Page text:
Established just over a decade ago, Give Us The Night has long fought the good fight for Ireland’s nightclub industry.
With the latest wave of high profile closures in the sector (District 8, Hangar, Lillie’s Bordello), the group is stepping up its efforts to engage with legislators and members of the business community on the importance of posting a vibrant, responsible night-time industry.
As those involved with the Irish nightclub sector will know, the industry is currently without representation – the Irish Nightclub Industry Association having been dissolved in 2014.
Grasping that particular nettle, Give Us The Night will be announcing a series of meetings in the coming weeks, which will raise awareness about the campaign and also promote discussion on the value of the night-time economy. These kick off next Monday (21 January) in The Sugar Club, Dublin.
Thanks to all for the very positive feedback to our mandate. To push things on now for Irish nightlife, we have set-up meetings in Dublin, Galway, Limerick, Cork and Waterford (in that order). All are welcome. Event pages here: https://t.co/LUh2oQRiq3 pic.twitter.com/gTvb8nZ49s— Give Us The Night (@GiveUsTheNight) January 16, 2019
In the meantime, it has relaunched its website, www.giveusthenight.com, with new branding, and published a lengthy mandate to ‘highlight the economic value and societal benefits of a diverse and vibrant Irish night-time industry’.
Among the key points discussed in the mandate are calls for the establishment of a ‘Night Mayor’ (Maor Oíche) in Irish cities, to act as a liaison between stakeholders in the night-time industry, akin to the creation of similar roles in London, Manchester, Amsterdam, Berlin, Paris and New York.
This, the group suggests, could be supported by the formation of licensing boards within city and county councils, to assess licensing application decisions, in the process devolving more power to local authorities to make decisions related to their own night-time economic needs.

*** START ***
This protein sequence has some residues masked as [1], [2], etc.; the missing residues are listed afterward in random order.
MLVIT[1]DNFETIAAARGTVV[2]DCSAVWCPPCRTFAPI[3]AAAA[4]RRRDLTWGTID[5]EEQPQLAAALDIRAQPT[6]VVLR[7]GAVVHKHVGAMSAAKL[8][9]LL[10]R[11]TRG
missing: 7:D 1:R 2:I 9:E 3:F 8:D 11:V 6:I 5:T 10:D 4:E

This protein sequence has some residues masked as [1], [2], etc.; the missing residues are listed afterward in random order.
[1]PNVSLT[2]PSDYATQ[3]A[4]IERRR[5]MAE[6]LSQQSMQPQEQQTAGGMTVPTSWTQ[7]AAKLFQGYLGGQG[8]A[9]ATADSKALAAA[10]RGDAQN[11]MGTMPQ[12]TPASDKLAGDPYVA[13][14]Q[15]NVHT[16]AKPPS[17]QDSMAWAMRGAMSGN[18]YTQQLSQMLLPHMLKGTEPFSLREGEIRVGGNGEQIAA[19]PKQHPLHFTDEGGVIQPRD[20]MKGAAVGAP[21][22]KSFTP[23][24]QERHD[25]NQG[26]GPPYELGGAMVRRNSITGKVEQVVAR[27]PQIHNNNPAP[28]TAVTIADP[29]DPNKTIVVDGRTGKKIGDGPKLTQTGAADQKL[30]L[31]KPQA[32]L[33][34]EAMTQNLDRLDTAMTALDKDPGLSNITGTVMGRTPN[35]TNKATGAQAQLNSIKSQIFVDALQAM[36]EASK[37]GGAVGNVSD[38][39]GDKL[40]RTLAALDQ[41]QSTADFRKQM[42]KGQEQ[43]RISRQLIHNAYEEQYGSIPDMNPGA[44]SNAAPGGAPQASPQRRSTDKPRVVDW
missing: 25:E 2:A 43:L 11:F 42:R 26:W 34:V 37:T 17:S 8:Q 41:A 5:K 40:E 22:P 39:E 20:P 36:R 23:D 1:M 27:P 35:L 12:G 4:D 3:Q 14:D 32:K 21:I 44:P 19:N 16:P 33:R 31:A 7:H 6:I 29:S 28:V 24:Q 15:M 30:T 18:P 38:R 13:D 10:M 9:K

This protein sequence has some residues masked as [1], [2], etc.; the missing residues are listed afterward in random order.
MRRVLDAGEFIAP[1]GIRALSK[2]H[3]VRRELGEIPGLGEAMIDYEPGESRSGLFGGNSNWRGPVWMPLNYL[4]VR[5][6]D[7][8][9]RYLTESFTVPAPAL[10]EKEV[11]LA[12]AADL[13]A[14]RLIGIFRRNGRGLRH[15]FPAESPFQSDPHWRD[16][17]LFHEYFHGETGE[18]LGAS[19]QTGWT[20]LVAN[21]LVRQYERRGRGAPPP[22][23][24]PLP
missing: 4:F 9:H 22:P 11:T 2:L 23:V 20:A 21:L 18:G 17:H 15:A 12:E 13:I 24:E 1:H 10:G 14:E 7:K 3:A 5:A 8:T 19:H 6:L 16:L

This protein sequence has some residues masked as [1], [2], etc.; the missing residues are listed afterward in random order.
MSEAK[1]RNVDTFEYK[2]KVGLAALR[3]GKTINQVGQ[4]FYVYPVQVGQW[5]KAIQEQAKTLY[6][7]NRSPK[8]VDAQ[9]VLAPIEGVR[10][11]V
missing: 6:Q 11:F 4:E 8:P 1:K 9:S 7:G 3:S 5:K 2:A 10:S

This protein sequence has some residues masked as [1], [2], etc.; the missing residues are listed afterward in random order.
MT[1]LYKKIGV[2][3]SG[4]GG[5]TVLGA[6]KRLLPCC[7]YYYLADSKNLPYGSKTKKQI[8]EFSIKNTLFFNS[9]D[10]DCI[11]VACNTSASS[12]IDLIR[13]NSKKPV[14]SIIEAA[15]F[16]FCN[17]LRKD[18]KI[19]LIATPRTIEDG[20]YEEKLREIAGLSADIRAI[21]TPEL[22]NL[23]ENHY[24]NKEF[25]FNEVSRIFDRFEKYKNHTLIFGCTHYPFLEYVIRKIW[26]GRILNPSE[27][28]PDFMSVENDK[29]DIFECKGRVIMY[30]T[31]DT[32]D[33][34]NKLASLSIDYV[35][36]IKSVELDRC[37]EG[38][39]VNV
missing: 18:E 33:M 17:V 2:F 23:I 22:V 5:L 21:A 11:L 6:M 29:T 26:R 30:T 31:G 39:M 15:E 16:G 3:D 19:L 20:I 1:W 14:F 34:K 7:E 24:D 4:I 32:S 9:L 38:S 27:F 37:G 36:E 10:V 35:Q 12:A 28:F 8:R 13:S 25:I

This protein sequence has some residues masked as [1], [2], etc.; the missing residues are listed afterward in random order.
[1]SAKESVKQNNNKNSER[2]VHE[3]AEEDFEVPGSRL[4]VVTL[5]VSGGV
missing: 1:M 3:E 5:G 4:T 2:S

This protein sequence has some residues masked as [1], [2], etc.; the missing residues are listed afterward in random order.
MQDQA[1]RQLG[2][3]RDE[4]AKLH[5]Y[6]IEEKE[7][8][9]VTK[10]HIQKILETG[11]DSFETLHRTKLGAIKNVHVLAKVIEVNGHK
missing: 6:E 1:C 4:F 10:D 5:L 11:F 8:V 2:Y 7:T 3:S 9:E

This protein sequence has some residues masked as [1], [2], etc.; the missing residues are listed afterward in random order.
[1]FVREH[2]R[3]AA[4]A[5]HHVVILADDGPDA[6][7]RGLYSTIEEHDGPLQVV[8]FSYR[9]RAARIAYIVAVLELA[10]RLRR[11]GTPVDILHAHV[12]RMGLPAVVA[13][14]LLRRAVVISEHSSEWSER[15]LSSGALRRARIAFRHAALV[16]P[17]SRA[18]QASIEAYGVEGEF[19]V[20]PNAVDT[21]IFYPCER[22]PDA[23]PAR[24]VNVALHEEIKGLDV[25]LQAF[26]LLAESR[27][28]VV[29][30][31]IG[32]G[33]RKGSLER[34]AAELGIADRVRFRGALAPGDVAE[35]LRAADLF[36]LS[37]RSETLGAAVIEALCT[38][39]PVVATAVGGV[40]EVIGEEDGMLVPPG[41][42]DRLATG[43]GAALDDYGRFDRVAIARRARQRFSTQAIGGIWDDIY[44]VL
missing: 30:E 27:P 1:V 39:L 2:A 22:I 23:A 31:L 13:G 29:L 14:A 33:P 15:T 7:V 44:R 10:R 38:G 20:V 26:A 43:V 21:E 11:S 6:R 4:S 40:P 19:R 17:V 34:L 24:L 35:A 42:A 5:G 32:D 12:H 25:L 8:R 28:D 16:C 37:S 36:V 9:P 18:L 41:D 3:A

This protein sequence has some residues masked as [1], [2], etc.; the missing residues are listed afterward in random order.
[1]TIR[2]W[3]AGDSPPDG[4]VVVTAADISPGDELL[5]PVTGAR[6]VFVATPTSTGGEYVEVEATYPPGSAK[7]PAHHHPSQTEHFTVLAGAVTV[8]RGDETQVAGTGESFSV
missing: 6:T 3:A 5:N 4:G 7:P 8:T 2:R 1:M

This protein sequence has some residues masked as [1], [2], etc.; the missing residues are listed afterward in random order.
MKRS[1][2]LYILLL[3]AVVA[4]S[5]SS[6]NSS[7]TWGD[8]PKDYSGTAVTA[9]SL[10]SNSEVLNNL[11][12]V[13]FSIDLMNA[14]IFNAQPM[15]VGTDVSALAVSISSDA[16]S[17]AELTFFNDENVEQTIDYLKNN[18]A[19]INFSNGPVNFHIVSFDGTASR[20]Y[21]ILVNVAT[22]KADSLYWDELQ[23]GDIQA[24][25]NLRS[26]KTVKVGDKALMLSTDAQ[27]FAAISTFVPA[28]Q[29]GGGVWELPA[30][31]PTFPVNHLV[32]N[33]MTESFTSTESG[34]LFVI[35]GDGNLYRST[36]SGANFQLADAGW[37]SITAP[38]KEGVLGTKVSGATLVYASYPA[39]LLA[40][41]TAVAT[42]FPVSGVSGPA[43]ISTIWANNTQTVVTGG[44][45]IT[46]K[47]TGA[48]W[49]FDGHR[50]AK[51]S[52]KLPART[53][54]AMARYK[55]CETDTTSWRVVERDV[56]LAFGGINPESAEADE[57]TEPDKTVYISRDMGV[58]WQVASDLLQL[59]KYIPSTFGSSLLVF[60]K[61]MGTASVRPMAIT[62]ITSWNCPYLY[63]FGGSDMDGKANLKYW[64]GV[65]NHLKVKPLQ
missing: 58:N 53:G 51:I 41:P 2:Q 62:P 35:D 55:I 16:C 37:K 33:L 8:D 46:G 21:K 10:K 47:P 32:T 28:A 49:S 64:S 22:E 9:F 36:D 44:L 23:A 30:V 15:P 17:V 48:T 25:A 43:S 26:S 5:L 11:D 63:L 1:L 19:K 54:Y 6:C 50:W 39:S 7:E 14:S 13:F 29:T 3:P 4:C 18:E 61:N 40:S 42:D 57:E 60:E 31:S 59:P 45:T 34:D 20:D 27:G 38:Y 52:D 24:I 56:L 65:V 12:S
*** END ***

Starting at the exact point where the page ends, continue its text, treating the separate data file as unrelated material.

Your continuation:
The group also calls for the abolition of the Special Exemption Order (SEO) system for late bars and nightclubs, saying that a 2008 increase in the cost of said orders, from €220 to €410 per night, has actually led to a fall in exchequer revenue of around €5 million, and contributed to the closure of venues nationwide.
‘A late-night venue in Ireland that would choose to open 6 days a week would pay approximately €128,000 per year (plus legal fees for each monthly court application) on SEOs,’ it notes. ‘This is in addition to rates, rent, insurance, running costs, wages etc. A venue in the UK will pay around £2,000 per year in late licence fees, with more hours of trading each night possible.’
Give Us the Night also calls for the introduction of a designated ‘night venue’ classification in planning and licensing law, with the possibility for said venues to stagger closing times, avail of soundproofing and other sound system specifications, and work in conjunction with local police, fire and council services on a venue management plan.
We at 909originals wish them all the best on this noble, and timely, venture.
You can read the full mandate (and get involved) here: www.giveusthenight.com